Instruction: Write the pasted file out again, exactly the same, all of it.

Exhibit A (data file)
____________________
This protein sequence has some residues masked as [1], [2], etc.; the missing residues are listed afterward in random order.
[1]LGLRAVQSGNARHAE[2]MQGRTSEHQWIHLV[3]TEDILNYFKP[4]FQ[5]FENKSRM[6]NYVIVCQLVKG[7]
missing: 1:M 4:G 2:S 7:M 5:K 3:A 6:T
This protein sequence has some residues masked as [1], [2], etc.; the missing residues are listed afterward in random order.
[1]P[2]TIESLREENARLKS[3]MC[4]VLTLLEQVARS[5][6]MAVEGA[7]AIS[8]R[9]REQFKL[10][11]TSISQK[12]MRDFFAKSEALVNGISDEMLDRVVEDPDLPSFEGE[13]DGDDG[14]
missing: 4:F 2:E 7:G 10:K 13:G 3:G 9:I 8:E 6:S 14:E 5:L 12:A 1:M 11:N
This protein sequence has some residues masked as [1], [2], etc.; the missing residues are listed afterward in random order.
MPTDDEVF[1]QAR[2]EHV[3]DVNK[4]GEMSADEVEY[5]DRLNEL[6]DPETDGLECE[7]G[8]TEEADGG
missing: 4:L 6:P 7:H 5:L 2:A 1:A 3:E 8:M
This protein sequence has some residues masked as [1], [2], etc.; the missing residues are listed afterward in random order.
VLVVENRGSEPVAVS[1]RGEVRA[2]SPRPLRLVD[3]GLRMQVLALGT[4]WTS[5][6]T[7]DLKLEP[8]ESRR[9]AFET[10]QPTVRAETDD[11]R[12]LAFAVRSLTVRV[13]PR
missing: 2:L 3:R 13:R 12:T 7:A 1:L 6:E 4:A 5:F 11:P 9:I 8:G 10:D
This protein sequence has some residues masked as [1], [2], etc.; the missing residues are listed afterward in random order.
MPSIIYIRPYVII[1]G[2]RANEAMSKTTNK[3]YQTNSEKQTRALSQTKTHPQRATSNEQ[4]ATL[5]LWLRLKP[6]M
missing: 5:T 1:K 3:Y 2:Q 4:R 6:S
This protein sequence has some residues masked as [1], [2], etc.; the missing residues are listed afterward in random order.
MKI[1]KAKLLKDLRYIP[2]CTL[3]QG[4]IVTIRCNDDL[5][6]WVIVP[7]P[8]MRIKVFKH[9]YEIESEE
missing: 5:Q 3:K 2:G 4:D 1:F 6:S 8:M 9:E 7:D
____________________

This protein sequence has some residues masked as [1], [2], etc.; the missing residues are listed afterward in random order.
[1]LGLRAVQSGNARHAE[2]MQGRTSEHQWIHLV[3]TEDILNYFKP[4]FQ[5]FENKSRM[6]NYVIVCQLVKG[7]
missing: 1:M 4:G 2:S 7:M 5:K 3:A 6:T
This protein sequence has some residues masked as [1], [2], etc.; the missing residues are listed afterward in random order.
[1]P[2]TIESLREENARLKS[3]MC[4]VLTLLEQVARS[5][6]MAVEGA[7]AIS[8]R[9]REQFKL[10][11]TSISQK[12]MRDFFAKSEALVNGISDEMLDRVVEDPDLPSFEGE[13]DGDDG[14]
missing: 4:F 2:E 7:G 10:K 13:G 3:G 9:I 8:E 6:S 14:E 5:L 12:A 1:M 11:N
This protein sequence has some residues masked as [1], [2], etc.; the missing residues are listed afterward in random order.
MPTDDEVF[1]QAR[2]EHV[3]DVNK[4]GEMSADEVEY[5]DRLNEL[6]DPETDGLECE[7]G[8]TEEADGG
missing: 4:L 6:P 7:H 5:L 2:A 1:A 3:E 8:M
This protein sequence has some residues masked as [1], [2], etc.; the missing residues are listed afterward in random order.
VLVVENRGSEPVAVS[1]RGEVRA[2]SPRPLRLVD[3]GLRMQVLALGT[4]WTS[5][6]T[7]DLKLEP[8]ESRR[9]AFET[10]QPTVRAETDD[11]R[12]LAFAVRSLTVRV[13]PR
missing: 2:L 3:R 13:R 12:T 7:A 1:L 6:E 4:A 5:F 11:P 9:I 8:G 10:D
This protein sequence has some residues masked as [1], [2], etc.; the missing residues are listed afterward in random order.
MPSIIYIRPYVII[1]G[2]RANEAMSKTTNK[3]YQTNSEKQTRALSQTKTHPQRATSNEQ[4]ATL[5]LWLRLKP[6]M
missing: 5:T 1:K 3:Y 2:Q 4:R 6:S
This protein sequence has some residues masked as [1], [2], etc.; the missing residues are listed afterward in random order.
MKI[1]KAKLLKDLRYIP[2]CTL[3]QG[4]IVTIRCNDDL[5][6]WVIVP[7]P[8]MRIKVFKH[9]YEIESEE
missing: 5:Q 3:K 2:G 4:D 1:F 6:S 8:M 9:E 7:D